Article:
Updated 4 p.m.
A woman convicted of killing her newborn left prison almost four years early under a supervised release plan approved Monday by Minnesota’s pardons board.
Samantha Heiges, 35, was let out of the prison in Shakopee Monday after serving 12 years. She will remain under conditions through 2033 and is now under the jurisdiction of Anoka County Community Corrections officials, according to state prison records.
Her case was among dozens considered for offenses ranging from theft to drunken driving to assault and worse. Most of the crimes under consideration for clemency occurred decades ago and punishment had been fulfilled. Those seeking a pardon say the past convictions can be barriers to employment, volunteer activities, housing and more; others say they can’t legally acquire firearms given their records.
Consideration of a long roster of cases was due to stretch over two days, with often-tearful testimony from applicants, their advocates and even victims of crimes offering their perspective. Board members typically consider the severity of the crime, the level of accountability, evidence of remorse and the sentiment of victims.
Gov. Tim Walz, who along with Supreme Court Chief Justice Lorie Gildea and Attorney General Keith Ellison make up the board, opened the hearing by describing how it forces people to confront the worst mistakes of their life and explain how they’ve atoned.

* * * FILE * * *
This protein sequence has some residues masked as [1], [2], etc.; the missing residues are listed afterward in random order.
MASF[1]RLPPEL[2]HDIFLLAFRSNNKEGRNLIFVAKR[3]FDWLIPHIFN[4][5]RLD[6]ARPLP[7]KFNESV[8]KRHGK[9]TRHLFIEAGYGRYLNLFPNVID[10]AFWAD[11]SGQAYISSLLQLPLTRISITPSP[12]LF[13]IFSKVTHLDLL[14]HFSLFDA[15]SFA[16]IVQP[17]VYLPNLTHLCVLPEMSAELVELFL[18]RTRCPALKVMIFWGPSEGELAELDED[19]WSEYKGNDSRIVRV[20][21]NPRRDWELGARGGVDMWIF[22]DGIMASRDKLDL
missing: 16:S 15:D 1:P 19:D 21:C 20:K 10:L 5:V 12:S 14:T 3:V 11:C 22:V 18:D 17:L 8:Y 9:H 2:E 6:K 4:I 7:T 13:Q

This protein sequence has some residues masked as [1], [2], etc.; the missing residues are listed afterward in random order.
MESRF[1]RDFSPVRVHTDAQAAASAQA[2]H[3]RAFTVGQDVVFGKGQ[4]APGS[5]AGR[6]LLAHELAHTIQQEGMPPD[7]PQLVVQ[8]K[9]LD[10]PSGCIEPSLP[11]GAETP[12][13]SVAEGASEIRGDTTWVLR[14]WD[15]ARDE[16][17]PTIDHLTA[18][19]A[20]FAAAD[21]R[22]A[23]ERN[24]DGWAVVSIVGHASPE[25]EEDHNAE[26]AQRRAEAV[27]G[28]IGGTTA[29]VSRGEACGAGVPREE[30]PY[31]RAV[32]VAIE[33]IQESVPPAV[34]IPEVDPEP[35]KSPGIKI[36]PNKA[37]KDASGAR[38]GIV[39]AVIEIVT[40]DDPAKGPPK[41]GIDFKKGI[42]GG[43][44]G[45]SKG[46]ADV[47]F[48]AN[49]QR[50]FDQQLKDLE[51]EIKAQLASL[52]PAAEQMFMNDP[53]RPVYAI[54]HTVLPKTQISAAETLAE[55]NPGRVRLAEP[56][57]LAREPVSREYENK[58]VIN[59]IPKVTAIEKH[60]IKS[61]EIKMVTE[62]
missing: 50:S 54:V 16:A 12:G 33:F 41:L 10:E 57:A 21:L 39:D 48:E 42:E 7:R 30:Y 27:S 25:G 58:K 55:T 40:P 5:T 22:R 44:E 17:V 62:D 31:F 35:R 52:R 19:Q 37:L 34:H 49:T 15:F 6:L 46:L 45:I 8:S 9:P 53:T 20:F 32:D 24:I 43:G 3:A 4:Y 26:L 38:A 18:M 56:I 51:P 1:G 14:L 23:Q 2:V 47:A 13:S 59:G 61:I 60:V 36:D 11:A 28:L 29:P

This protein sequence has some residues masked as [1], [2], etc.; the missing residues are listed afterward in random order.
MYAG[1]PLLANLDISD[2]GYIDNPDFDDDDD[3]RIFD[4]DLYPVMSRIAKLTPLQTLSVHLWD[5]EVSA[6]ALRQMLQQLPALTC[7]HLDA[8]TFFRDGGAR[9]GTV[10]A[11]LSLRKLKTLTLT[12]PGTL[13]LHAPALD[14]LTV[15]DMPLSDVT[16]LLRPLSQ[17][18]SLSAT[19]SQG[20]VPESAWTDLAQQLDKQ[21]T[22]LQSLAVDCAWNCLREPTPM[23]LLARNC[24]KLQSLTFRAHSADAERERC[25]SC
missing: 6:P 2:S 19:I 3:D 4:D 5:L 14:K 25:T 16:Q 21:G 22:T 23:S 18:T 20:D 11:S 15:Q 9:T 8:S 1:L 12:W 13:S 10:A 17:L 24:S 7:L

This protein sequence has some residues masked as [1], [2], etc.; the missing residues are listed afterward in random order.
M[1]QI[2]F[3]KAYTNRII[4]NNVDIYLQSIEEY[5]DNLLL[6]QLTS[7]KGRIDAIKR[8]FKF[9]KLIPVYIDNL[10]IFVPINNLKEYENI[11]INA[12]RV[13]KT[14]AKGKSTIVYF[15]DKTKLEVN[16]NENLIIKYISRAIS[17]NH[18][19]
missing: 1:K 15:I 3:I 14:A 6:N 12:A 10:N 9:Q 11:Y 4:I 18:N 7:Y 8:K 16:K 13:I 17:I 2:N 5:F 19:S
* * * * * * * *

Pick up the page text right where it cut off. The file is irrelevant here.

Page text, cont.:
"What you will witness is one of the most human events that you can imagine,” Walz said. “You will see emotions ranging from pain to joy, and I hope what you will see is the potential for redemption and restoration.”
Not all of the pardon applicants were successful.
In the case of Heiges, it was continuation of a discussion that began at a November hearing where she tearfully testified about that fateful day and what led to it.
Heiges was convicted in 2008 in the drowning death of her newborn in 2005. She told the board in November that she is deeply remorseful and had been in an abusive relationship at the time. She has testified that she feared for her own life or a worse outcome for the baby if she didn’t act.
Her supporters say her release from custody will enable her to renew her bond with another daughter who is now a teenager.
The pardons board vote was unanimous as required. Walz explained the action to Heiges, who listened remotely from the women’s prison.
“This would not shorten your overall sentence. If you abide your terms of your supervised release, you’ll be allowed to live outside the prison and foster these relationships and find that redemption that we talk about,” Walz said. “Your sentence would be completed as it stands now in November of 2033 when it is set to terminate. Do you understand?”
“Yes I do,” she replied.
Lawyers assisting Heiges note that the sentence she received was stiffer than she faced had she pleaded guilty to a crime she insists was committed under duress. A plea deal that Heiges rejected would have landed her a four-year sentence, they said.
According to written materials supplied to the pardons board, the prosecutor in the case opposed commutation, but the judge who presided over trial and sentenced Heiges didn’t object to the request.
Heiges intends to live with her grandmother in the metropolitan area. Heiges’ mother has legal custody of the woman’s other daughter.
JaneAnne Murray, a University of Minnesota Law School professor who assisted in the commutation request, said considerable steps are being taken to ensure a smooth reentry into society. That includes family therapy involving Heiges, her daughter and other relatives.
“There will not be unsupervised visits. The daughter is not going to be with Ms. Heiges at the house unaccompanied at any point,” Murray said. “And the plan is to reintegrate them carefully.”
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